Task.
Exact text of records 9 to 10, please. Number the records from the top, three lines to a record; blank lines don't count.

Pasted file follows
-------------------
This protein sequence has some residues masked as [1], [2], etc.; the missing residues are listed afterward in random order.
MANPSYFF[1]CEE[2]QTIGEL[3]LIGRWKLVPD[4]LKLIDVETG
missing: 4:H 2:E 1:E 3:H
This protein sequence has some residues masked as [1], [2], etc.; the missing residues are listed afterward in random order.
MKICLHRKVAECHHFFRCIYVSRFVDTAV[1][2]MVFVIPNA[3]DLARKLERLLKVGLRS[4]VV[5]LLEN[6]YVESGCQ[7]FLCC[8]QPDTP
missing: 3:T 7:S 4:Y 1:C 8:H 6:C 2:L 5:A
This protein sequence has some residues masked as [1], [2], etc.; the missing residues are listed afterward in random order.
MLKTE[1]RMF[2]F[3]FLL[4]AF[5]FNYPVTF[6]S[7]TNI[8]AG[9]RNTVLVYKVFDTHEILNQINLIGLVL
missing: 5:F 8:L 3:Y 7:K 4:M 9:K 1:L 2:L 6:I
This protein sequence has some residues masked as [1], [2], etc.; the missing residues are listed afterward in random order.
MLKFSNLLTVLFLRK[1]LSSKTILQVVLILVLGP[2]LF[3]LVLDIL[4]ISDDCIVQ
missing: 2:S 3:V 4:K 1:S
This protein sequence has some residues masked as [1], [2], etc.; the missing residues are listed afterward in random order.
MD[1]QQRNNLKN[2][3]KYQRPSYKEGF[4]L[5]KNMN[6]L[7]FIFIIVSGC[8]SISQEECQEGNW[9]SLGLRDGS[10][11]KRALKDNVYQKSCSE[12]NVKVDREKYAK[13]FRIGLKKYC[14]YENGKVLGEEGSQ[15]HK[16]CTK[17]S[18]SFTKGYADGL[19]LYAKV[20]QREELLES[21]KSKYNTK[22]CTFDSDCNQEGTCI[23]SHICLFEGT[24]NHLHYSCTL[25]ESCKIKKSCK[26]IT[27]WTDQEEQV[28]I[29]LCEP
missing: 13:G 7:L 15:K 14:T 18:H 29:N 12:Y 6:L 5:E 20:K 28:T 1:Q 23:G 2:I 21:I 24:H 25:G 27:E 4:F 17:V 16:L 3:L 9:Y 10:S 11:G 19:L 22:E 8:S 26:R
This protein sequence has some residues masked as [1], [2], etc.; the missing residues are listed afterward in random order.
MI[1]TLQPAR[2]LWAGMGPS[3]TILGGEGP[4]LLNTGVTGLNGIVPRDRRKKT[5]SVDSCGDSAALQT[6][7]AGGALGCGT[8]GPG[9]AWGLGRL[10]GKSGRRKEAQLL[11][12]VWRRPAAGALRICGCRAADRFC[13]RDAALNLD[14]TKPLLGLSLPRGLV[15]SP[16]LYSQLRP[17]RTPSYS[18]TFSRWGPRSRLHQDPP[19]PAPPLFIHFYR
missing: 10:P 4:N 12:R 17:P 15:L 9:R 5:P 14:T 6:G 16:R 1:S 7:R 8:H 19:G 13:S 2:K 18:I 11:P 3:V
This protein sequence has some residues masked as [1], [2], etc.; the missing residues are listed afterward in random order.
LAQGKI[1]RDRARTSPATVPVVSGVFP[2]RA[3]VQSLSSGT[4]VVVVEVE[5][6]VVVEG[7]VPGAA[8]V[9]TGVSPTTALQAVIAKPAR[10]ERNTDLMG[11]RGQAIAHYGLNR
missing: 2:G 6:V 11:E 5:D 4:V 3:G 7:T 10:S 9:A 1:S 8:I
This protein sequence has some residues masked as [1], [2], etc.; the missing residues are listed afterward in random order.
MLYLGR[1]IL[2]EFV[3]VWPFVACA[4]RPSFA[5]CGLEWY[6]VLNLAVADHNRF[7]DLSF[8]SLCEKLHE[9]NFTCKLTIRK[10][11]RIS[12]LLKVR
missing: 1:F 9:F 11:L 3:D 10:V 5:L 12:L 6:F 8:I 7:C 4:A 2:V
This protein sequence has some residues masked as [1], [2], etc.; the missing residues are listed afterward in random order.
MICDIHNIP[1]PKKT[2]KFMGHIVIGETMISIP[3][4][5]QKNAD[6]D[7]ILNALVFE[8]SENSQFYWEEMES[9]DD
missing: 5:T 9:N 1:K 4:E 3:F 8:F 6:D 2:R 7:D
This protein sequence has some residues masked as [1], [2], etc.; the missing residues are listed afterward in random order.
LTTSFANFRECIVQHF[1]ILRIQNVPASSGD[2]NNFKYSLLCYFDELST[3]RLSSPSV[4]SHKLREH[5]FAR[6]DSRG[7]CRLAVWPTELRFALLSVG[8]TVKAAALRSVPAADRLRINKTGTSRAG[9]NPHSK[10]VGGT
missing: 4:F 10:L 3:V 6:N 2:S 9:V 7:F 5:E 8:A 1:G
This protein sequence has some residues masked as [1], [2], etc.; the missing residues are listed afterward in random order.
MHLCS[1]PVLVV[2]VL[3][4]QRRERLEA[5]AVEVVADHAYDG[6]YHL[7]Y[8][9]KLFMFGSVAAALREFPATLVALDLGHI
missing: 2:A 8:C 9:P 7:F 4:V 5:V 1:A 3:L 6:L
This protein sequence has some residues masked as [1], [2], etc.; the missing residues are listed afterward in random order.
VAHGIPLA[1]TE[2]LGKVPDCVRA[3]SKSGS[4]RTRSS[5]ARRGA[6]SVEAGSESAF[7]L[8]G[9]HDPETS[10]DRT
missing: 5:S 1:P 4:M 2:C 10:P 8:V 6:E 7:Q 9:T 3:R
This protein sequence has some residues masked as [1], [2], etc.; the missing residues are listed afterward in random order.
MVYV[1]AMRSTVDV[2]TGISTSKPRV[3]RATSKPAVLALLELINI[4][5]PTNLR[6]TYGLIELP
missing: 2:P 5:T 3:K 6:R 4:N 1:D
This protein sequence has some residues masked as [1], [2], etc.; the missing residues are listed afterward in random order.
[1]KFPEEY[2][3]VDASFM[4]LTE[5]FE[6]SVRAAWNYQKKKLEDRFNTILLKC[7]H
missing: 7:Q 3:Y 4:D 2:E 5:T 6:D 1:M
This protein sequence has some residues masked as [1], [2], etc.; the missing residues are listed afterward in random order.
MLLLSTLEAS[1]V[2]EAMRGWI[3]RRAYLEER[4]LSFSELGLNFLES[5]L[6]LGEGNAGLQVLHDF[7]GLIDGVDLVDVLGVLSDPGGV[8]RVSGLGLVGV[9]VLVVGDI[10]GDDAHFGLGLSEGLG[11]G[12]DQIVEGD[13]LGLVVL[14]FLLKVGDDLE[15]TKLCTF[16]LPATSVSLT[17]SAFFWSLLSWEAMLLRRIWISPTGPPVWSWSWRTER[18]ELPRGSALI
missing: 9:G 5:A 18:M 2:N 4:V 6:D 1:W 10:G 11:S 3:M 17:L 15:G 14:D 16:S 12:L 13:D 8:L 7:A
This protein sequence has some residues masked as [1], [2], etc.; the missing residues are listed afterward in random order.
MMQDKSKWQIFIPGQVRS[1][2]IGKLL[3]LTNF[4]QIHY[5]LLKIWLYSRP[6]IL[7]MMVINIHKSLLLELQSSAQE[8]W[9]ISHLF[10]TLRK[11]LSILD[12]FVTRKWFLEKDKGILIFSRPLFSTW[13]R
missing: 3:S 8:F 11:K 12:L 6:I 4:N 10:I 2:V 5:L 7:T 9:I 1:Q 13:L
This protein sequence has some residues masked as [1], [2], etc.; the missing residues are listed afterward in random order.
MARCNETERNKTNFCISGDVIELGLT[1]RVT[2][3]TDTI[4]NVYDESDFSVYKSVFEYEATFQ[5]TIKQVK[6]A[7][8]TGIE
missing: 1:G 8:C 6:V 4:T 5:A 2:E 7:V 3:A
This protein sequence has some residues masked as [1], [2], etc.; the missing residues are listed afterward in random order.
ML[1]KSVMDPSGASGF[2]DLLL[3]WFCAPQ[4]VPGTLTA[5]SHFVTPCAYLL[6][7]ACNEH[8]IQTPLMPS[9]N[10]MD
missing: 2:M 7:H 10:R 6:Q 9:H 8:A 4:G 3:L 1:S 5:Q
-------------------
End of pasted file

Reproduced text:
This protein sequence has some residues masked as [1], [2], etc.; the missing residues are listed afterward in random order.
MICDIHNIP[1]PKKT[2]KFMGHIVIGETMISIP[3][4][5]QKNAD[6]D[7]ILNALVFE[8]SENSQFYWEEMES[9]DD
missing: 5:T 9:N 1:K 4:E 3:F 8:F 6:D 2:R 7:D
This protein sequence has some residues masked as [1], [2], etc.; the missing residues are listed afterward in random order.
LTTSFANFRECIVQHF[1]ILRIQNVPASSGD[2]NNFKYSLLCYFDELST[3]RLSSPSV[4]SHKLREH[5]FAR[6]DSRG[7]CRLAVWPTELRFALLSVG[8]TVKAAALRSVPAADRLRINKTGTSRAG[9]NPHSK[10]VGGT
missing: 4:F 10:L 3:V 6:N 2:S 9:V 7:F 5:E 8:A 1:G